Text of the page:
A few days ago, I was rushing to make it to my Community Bible Study on time — a half hour drive from my house. We were meeting 15 minutes earlier that day to have breakfast and a social time together. I was planning to stop on the way for my fav Starbucks decaf drink since they will only have regular coffee available at the church. Being rush hour, traffic was heavy, but I am deft at moving in and out of lanes to achieve my goals. Pretty red, white, and blue lights were flashing in my rearview mirror. With no place to pull off the busy thoroughfare, I had to drive close to half a mile to find a parking lot to pull into. I found it interesting that the woman ahead of me pulled into the small parking lot as well. She must have felt guilty. But Officer Wood was not chasing her today.
As soon as he came to my window, I said jokingly, “I can’t believe you are ruining my morning as I will now miss buying my Starbucks before making it to my meeting.”
“Mam, you were going 15 miles over the speed limit.”
I boldly and cheerfully stated, “I know that. I am in a hurry.” I gave him the required documents. Fortunately, he did not take his merry old time as some do, but returned speedily. I said, “You know, I am old enough to be your mother! You should be nice to me.”
“I am aware of that.” (Arrgh! I can’t believe he was so cruel! Ha!) “It is my job to keep everyone safe on the roads.”
I replied, “I’m a safe driver! I’ve never had an accident.”
He gave me the spiel about not losing points by taking a driving test or deferring to good driving for 90 days, and how to contest the ticket.
I told him I deserve it, as I speed often. He said I shouldn’t tell him that.
As he was leaving, I repeated my sadness at missing out on my Starbucks (which I didn’t really. I just arrived very late!). I heard him say as he walked away, “I can’t afford a Starbucks.”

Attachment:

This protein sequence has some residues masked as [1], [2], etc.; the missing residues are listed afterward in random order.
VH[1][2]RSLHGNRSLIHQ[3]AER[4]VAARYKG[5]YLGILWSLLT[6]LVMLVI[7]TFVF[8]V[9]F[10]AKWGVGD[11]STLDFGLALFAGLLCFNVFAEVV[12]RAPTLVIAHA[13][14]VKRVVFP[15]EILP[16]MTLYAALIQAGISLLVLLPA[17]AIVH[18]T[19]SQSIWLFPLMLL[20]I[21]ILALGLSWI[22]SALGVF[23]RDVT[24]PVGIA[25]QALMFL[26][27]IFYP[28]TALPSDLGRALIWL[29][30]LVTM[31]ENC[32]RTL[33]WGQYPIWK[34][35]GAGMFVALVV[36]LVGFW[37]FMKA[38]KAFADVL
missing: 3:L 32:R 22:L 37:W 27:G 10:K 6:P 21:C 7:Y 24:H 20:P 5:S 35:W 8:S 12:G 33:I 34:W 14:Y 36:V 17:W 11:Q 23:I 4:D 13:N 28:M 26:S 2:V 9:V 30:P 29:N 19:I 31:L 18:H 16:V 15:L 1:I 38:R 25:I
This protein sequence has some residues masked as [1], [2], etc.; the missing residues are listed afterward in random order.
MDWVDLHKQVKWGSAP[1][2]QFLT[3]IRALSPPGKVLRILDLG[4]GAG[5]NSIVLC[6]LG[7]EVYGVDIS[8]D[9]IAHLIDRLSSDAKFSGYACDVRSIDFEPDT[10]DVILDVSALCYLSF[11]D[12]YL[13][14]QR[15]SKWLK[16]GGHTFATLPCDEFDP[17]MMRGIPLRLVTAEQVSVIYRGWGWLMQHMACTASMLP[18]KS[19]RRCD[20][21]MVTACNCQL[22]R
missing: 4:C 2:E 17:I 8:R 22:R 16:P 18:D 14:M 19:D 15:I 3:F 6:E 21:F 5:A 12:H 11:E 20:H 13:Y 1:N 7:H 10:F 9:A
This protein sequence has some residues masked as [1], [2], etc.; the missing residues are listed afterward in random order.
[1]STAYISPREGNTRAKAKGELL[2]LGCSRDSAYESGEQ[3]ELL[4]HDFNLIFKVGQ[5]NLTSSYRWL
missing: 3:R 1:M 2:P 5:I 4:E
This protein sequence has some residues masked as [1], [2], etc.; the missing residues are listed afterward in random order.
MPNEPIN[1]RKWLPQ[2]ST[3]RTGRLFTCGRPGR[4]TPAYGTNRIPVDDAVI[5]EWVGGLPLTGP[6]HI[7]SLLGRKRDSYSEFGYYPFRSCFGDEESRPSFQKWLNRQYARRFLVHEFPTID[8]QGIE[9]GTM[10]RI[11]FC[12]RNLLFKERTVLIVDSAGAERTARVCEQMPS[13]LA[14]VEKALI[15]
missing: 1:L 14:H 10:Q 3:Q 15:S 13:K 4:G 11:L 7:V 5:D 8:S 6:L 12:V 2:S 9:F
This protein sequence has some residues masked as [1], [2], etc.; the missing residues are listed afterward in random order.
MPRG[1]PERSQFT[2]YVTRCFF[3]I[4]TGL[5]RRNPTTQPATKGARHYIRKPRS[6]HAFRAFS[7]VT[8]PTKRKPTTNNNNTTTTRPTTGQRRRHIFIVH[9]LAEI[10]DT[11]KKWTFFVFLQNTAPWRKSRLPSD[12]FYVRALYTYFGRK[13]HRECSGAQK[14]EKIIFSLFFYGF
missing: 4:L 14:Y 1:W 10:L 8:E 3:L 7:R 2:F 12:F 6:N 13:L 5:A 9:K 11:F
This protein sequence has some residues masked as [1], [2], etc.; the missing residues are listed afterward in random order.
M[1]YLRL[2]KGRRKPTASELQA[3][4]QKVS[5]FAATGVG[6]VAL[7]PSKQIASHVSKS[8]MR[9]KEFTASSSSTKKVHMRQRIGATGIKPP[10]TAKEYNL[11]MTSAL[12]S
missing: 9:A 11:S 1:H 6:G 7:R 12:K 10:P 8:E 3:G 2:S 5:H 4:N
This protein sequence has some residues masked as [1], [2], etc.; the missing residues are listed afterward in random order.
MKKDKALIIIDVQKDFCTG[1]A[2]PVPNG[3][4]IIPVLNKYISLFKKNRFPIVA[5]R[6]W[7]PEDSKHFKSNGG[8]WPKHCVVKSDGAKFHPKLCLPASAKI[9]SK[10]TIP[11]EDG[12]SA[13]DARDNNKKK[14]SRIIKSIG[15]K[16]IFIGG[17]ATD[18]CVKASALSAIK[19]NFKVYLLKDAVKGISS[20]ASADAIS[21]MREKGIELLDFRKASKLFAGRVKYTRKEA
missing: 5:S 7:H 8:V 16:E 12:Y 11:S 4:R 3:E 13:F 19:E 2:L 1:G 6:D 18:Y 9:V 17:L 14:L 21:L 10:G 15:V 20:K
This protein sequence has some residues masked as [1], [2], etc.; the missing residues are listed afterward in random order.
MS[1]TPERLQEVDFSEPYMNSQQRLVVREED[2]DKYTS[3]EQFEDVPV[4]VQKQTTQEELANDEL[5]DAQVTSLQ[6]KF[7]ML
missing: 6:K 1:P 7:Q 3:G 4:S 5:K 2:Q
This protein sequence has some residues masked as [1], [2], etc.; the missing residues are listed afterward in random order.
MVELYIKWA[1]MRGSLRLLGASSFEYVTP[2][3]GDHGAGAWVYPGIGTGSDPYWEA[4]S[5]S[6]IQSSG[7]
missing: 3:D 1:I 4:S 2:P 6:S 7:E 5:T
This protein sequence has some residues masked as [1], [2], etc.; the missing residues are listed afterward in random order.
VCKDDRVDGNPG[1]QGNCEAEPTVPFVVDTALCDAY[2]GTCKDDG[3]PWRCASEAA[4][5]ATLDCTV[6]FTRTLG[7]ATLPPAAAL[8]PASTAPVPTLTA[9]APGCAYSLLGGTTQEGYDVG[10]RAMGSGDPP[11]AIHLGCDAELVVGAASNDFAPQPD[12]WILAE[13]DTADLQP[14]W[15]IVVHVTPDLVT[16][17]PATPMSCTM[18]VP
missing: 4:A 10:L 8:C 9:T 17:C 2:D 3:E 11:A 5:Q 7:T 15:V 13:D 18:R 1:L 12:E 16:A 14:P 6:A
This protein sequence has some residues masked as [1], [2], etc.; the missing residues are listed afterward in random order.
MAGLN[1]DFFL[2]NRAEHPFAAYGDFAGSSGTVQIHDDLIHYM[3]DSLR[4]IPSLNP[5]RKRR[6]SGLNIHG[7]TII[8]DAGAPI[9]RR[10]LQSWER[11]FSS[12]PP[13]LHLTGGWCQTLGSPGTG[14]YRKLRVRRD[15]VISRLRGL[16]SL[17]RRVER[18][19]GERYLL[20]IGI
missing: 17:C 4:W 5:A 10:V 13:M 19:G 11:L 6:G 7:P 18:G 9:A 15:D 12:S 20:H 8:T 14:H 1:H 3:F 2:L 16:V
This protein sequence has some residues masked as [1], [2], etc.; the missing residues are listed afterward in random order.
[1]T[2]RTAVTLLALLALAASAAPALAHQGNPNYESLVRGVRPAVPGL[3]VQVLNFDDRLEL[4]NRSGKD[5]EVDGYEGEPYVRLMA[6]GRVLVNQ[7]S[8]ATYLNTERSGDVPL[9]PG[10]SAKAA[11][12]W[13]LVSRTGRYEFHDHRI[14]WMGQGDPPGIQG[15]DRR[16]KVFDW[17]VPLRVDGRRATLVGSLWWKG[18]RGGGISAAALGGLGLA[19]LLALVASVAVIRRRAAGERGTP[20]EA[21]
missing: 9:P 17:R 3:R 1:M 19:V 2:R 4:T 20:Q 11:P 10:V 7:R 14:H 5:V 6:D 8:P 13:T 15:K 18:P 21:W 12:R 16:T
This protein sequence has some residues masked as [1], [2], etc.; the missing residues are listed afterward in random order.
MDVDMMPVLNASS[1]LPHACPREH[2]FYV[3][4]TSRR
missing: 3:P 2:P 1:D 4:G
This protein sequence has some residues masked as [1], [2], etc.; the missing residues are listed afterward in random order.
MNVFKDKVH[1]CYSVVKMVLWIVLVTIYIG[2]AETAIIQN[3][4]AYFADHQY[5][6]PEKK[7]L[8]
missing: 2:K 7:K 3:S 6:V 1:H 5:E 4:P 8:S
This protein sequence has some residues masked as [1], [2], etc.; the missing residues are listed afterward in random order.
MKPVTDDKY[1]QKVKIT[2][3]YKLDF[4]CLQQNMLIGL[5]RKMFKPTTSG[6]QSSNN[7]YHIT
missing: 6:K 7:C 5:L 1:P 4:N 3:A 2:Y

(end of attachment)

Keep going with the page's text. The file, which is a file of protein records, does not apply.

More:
My heart skipped a beat! How sad is that that one of our finest cannot afford a Starbucks. On the other hand, he is being prudent with his money as he probably has a wife and children at home.
At our social time, we were to come prepared to share a recent answer to prayer and to tell something quirky about ourselves. My behavior and conversation with police, border agents, and TSA agents usually falls into the quirky category.
I am reading Ann Voskamp’s newest book, “The Greatest Gift; unwrapping the full story of Christmas,” an advent devotional book. That day’s reading was from Genesis 12:2 – “I will bless you . . . And you will be a blessing to others.” God has promised to not burden or break us, but to bless us. Once we have received blessings from God, we can share our blessings with others. Each day, Ann makes available to her readers a printable ornament to hang on a “Jesse” tree (because Jesus came from the line of Jesse, the father of King David). Then she gives us some brain exercises about the topic of the day and sometimes a suggested activity. This day she wrote, “What are some ways you can be a blessing to others?” I knew exactly what I was going to do! I determined to buy a Starbucks gift card, place it in a Christmas card on which I wrote, “Thank you for slowing me down. Enjoy a Starbucks!”
Today I went to the city hall, found the window to pay for my ticket, then went upstairs to the Police Department. I asked the gentleman at the window if Officer Wood was available. He checked the schedule and told me he was out on duty. I told him my story about being stopped when I was rushing. I also mentioned the part about me being old enough to be his mother, so he should be easy on me. He laughed about that and said the police department is now made up of old men like him and the young ones who are just starting out. I handed him the envelope saying, “I wanted to thank Officer Wood for slowing me down and to wish him a Merry Christmas.” He assured me Officer Wood would receive it.
Unfortunately, I neglected to enclose a business card with my blog link so that he could have read this story!